A good approximation can be 3 exercises in beginners, 4 in advanced and 5 in performance.
Select them of different intensity. For example, 1 basic exercise, 2 medium, and 1 intense level.
First, train the lower area of the rectus abdomen. Second, the obliques. And finally, the upper area of the rectus abdomen.
Always (I always repeat), above the volume or intensity.
According to the type of exercise. Static basic exercises (isometric): between 30 to 60 seconds. 30 seconds in beginners, 45 seconds in media and 60 seconds in advanced.
The “McGill method” proposes repetitions of 8 to 10 seconds with 2-3 seconds of micro pauses between repetitions. A series of groups 15-20 repetitions maximum.
It is a very interesting method in people who suffer from lumbar pathology or very advanced plates such as the “Russian plate type RKC” (through a gluteal contraction with slight pelvic retroversion), one of my favorites.
30 seconds equals 15 repetitions.
5-6 repetitions or 15 seconds are enough.
Maximum of 30 seconds.
I advise you to execute from 2 to 4 series or turns to the circuit, according to your physical form and the number of exercises chosen.
They can be used very variedly since they increase not only the intensity but also the motivation. Therefore the adherence to exercise.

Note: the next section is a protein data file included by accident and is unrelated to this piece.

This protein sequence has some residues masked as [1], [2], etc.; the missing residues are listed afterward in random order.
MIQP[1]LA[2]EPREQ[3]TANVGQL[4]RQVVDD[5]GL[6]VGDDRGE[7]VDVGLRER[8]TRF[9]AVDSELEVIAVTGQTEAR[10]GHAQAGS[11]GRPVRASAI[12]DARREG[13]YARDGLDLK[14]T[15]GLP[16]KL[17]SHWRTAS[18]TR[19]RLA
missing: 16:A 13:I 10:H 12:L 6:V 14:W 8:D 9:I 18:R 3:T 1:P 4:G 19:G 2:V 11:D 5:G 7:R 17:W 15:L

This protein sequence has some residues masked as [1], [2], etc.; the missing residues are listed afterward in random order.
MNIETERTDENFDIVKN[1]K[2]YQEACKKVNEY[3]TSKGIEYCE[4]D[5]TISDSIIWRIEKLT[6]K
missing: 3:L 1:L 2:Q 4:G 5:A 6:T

We have infinite possibilities, such as the use of self-loading, the fitball, the bosu, the TRX, the sliders, the elastic bands, the sandbag, the aqua bag, the Cardan-cross (landmine), the foam roller, the abdominal wheel, the dumbbells, kettlebells, bars, discs, rubber bands, etc.
In the routines to strengthen the abdomen that you can see on the internet or in gyms. Not everything that shines is gold, far from it.
What’s more, a lot of what you’ll see in gyms is coal, and bad (it’s not even an edible candy).
Should be banned, banished, or be part of the galleries of the wax museums. Since this way of working the abdominals without relying on biomechanics.
Such high repetitions generate more problems than the health benefits of the lumbar spine.
Remember the phrase “no pain, no gain” and pay attention to me next time you lie down on your mat. Again to do 100 trunk lifts with a weight disc between your arms. Our only intention is to keep your lower back safe for many years.